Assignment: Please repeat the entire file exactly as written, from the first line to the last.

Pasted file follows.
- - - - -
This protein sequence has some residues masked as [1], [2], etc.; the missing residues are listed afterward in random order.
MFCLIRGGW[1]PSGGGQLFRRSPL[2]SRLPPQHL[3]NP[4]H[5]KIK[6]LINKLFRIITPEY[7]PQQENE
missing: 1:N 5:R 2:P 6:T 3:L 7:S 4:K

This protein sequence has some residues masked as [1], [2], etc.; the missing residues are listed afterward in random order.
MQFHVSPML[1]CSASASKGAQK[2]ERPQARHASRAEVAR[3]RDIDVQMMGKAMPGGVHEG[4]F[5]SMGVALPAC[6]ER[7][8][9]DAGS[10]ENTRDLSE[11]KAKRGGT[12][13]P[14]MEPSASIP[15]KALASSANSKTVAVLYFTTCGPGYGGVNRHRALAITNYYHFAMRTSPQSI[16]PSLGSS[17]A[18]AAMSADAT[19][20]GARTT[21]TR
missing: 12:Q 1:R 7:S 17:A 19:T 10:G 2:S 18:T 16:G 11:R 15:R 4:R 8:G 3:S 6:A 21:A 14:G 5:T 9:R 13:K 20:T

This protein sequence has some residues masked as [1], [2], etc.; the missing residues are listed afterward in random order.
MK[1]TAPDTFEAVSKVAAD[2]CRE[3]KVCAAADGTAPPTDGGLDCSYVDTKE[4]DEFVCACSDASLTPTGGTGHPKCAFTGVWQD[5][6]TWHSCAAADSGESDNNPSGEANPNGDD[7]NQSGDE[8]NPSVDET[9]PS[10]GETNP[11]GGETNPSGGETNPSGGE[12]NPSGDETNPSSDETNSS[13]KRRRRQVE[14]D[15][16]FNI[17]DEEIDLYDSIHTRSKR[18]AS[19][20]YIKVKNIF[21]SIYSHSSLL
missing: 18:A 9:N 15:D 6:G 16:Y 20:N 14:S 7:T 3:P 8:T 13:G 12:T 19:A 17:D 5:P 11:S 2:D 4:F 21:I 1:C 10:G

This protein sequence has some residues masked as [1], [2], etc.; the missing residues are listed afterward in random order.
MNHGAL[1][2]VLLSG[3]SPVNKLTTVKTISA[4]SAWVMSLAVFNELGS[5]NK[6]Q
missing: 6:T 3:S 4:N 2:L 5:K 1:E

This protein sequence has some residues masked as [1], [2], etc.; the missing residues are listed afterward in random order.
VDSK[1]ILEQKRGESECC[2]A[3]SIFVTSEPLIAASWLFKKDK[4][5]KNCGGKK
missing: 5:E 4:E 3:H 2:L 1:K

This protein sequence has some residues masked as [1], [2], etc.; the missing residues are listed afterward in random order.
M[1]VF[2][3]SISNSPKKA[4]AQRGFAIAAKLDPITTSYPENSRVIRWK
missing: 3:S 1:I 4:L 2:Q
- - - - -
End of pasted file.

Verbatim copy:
This protein sequence has some residues masked as [1], [2], etc.; the missing residues are listed afterward in random order.
MFCLIRGGW[1]PSGGGQLFRRSPL[2]SRLPPQHL[3]NP[4]H[5]KIK[6]LINKLFRIITPEY[7]PQQENE
missing: 1:N 5:R 2:P 6:T 3:L 7:S 4:K

This protein sequence has some residues masked as [1], [2], etc.; the missing residues are listed afterward in random order.
MQFHVSPML[1]CSASASKGAQK[2]ERPQARHASRAEVAR[3]RDIDVQMMGKAMPGGVHEG[4]F[5]SMGVALPAC[6]ER[7][8][9]DAGS[10]ENTRDLSE[11]KAKRGGT[12][13]P[14]MEPSASIP[15]KALASSANSKTVAVLYFTTCGPGYGGVNRHRALAITNYYHFAMRTSPQSI[16]PSLGSS[17]A[18]AAMSADAT[19][20]GARTT[21]TR
missing: 12:Q 1:R 7:S 17:A 19:T 10:G 2:S 18:T 16:G 11:R 15:R 4:R 8:G 3:S 6:A 21:A 14:G 5:T 9:R 13:K 20:T

This protein sequence has some residues masked as [1], [2], etc.; the missing residues are listed afterward in random order.
MK[1]TAPDTFEAVSKVAAD[2]CRE[3]KVCAAADGTAPPTDGGLDCSYVDTKE[4]DEFVCACSDASLTPTGGTGHPKCAFTGVWQD[5][6]TWHSCAAADSGESDNNPSGEANPNGDD[7]NQSGDE[8]NPSVDET[9]PS[10]GETNP[11]GGETNPSGGETNPSGGE[12]NPSGDETNPSSDETNSS[13]KRRRRQVE[14]D[15][16]FNI[17]DEEIDLYDSIHTRSKR[18]AS[19][20]YIKVKNIF[21]SIYSHSSLL
missing: 18:A 9:N 15:D 6:G 16:Y 20:N 14:S 7:T 3:P 8:T 13:G 12:T 19:A 17:D 5:P 11:S 2:D 4:F 21:I 1:C 10:G

This protein sequence has some residues masked as [1], [2], etc.; the missing residues are listed afterward in random order.
MNHGAL[1][2]VLLSG[3]SPVNKLTTVKTISA[4]SAWVMSLAVFNELGS[5]NK[6]Q
missing: 6:T 3:S 4:N 2:L 5:K 1:E

This protein sequence has some residues masked as [1], [2], etc.; the missing residues are listed afterward in random order.
VDSK[1]ILEQKRGESECC[2]A[3]SIFVTSEPLIAASWLFKKDK[4][5]KNCGGKK
missing: 5:E 4:E 3:H 2:L 1:K

This protein sequence has some residues masked as [1], [2], etc.; the missing residues are listed afterward in random order.
M[1]VF[2][3]SISNSPKKA[4]AQRGFAIAAKLDPITTSYPENSRVIRWK
missing: 3:S 1:I 4:L 2:Q